Focusing on education is critically important to the future of our communities and the vibrancy of our local economies. We cannot compete in the national or global economy by falling behind in educational achievement. According to data from the National Center for Public Policy and Higher Education, only about 25 percent of students in Minnesota, North Dakota and South Dakota earn a degree after high school.
In addition, the disparities in educational achievement across different ethnic groups and income levels are significant. For example, in 2009, less than 37 percent of fourth-grade children in Minnesota, North Dakota and South Dakota were proficient in reading at the fourth-grade level, and the proficiency percentages were significantly lower for students in minority groups (as low as 11 percent for Indian children in South Dakota and 17 percent for all non-white fourth-graders in the three states).
Opportunities to improve educational achievement begin with preschool readiness and continue through the K-12 years and the preparation of students to pursue college or a vocational degree after high school. Measures in each of these critical stages show that we’re falling short. Only 50 percent of children in Minnesota, North Dakota and South Dakota are ready for kindergarten, and while 78 percent graduate from high school, only 25 percent go on to earn an advanced degree. As with reading proficiency, disparities exist in each of these categories for minority students.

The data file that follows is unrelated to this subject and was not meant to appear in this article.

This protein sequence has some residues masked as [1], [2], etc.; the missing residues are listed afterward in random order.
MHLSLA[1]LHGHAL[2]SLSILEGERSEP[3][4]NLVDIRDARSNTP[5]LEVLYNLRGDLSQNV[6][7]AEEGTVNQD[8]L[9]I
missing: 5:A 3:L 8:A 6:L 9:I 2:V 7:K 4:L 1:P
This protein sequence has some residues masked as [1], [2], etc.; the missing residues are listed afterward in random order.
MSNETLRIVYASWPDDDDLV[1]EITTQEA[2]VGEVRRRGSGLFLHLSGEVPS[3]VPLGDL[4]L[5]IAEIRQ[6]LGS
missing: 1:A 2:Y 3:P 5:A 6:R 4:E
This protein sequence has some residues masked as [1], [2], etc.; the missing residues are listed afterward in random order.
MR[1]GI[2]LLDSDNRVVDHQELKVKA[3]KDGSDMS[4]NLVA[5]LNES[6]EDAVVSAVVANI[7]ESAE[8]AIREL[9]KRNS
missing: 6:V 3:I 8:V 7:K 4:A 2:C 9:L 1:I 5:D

Focus on Teachers
While many factors play a role in educational success, the Bush Foundation has chosen to focus on teachers because evidence proves that effective teaching can make a bigger difference than any other in-school variable. This focus is put into action through our Teacher Effectiveness Initiative. By partnering with 14 higher-education institutions and providing their teacher-education programs with capacity-building support and coaching, we have invested in making sure tomorrow's teachers have the training they need to be effective educators.